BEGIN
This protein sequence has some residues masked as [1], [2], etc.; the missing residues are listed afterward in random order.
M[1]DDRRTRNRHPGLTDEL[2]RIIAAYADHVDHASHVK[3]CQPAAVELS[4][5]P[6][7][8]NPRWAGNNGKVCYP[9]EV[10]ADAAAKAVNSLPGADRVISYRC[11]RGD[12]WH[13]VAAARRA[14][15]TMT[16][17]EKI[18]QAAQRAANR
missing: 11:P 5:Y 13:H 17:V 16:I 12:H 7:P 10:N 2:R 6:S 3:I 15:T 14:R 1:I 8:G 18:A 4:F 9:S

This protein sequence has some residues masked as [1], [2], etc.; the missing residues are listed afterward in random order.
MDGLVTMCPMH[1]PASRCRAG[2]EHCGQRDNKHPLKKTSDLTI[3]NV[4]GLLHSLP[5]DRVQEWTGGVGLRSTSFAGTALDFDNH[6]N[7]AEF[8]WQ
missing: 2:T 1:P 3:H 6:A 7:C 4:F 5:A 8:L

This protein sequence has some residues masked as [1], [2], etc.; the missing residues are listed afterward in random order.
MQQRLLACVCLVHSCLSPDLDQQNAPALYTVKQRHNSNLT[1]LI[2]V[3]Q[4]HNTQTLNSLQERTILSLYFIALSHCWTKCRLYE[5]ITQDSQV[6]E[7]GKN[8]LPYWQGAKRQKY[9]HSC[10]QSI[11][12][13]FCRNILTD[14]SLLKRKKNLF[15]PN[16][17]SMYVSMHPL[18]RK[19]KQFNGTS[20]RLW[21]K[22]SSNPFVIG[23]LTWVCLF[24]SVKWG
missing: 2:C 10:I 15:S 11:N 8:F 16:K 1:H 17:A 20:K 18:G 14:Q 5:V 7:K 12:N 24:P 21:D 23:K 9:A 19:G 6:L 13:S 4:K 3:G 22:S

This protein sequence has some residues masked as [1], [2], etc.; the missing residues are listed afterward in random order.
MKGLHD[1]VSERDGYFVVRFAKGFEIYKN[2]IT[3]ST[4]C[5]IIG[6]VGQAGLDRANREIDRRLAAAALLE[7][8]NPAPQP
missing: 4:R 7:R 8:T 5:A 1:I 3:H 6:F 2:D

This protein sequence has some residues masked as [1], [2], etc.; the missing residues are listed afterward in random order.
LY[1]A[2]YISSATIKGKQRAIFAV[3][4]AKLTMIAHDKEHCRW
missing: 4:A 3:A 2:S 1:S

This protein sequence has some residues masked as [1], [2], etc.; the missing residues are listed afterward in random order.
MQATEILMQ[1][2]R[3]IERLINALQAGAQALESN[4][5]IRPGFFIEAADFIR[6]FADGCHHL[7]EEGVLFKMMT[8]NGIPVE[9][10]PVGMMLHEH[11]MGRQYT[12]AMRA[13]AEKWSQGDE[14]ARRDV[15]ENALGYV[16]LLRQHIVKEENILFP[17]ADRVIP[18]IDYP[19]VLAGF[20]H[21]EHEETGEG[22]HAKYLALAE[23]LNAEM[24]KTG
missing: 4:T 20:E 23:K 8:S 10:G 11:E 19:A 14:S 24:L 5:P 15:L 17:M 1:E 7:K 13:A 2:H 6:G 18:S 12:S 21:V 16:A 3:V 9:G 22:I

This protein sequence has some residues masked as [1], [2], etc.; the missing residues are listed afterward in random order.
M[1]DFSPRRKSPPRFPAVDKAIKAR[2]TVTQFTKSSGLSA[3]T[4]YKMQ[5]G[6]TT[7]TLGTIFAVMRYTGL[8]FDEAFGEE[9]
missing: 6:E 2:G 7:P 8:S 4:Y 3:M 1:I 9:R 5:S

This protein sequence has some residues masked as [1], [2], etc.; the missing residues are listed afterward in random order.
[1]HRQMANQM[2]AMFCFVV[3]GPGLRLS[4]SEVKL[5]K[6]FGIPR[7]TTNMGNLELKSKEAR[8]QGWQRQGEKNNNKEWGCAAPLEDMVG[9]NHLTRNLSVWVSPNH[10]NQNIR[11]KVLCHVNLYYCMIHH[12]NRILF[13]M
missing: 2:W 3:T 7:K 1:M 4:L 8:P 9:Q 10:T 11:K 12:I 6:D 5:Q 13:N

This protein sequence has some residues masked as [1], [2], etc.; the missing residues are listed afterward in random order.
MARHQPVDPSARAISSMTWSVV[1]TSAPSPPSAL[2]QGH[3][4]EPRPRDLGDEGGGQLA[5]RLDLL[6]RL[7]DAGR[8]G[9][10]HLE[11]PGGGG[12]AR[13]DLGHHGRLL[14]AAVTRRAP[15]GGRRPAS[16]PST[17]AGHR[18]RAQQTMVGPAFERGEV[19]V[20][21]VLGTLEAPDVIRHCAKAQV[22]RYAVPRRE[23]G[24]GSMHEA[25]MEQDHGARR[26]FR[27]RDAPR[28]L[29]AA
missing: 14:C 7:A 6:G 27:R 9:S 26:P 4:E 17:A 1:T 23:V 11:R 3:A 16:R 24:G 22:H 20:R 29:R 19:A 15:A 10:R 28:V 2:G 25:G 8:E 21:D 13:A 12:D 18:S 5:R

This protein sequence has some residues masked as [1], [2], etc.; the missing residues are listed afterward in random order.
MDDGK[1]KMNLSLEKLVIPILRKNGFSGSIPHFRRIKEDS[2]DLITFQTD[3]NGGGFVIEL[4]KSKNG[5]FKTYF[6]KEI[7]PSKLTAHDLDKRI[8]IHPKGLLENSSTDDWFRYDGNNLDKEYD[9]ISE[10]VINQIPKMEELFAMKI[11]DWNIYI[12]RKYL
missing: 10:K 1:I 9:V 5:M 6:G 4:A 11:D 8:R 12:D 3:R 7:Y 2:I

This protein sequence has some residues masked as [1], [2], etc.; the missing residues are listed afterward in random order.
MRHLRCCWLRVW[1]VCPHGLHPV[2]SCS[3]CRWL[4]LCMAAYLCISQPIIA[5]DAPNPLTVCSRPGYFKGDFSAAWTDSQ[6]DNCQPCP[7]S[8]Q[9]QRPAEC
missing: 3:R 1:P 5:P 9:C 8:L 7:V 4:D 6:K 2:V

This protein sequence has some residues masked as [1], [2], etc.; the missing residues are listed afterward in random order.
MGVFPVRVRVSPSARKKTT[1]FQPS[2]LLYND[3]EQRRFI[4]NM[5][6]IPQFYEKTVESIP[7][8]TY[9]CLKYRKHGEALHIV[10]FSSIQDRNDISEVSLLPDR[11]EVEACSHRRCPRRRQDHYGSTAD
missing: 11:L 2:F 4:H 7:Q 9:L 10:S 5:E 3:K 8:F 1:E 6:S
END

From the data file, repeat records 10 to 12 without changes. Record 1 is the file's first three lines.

This protein sequence has some residues masked as [1], [2], etc.; the missing residues are listed afterward in random order.
MDDGK[1]KMNLSLEKLVIPILRKNGFSGSIPHFRRIKEDS[2]DLITFQTD[3]NGGGFVIEL[4]KSKNG[5]FKTYF[6]KEI[7]PSKLTAHDLDKRI[8]IHPKGLLENSSTDDWFRYDGNNLDKEYD[9]ISE[10]VINQIPKMEELFAMKI[11]DWNIYI[12]RKYL
missing: 10:K 1:I 9:V 5:M 6:G 4:A 11:D 8:R 12:D 3:R 7:Y 2:I

This protein sequence has some residues masked as [1], [2], etc.; the missing residues are listed afterward in random order.
MRHLRCCWLRVW[1]VCPHGLHPV[2]SCS[3]CRWL[4]LCMAAYLCISQPIIA[5]DAPNPLTVCSRPGYFKGDFSAAWTDSQ[6]DNCQPCP[7]S[8]Q[9]QRPAEC
missing: 3:R 1:P 5:P 9:C 8:L 7:V 4:D 6:K 2:V

This protein sequence has some residues masked as [1], [2], etc.; the missing residues are listed afterward in random order.
MGVFPVRVRVSPSARKKTT[1]FQPS[2]LLYND[3]EQRRFI[4]NM[5][6]IPQFYEKTVESIP[7][8]TY[9]CLKYRKHGEALHIV[10]FSSIQDRNDISEVSLLPDR[11]EVEACSHRRCPRRRQDHYGSTAD
missing: 11:L 2:F 4:H 7:Q 9:L 10:S 5:E 3:K 8:F 1:E 6:S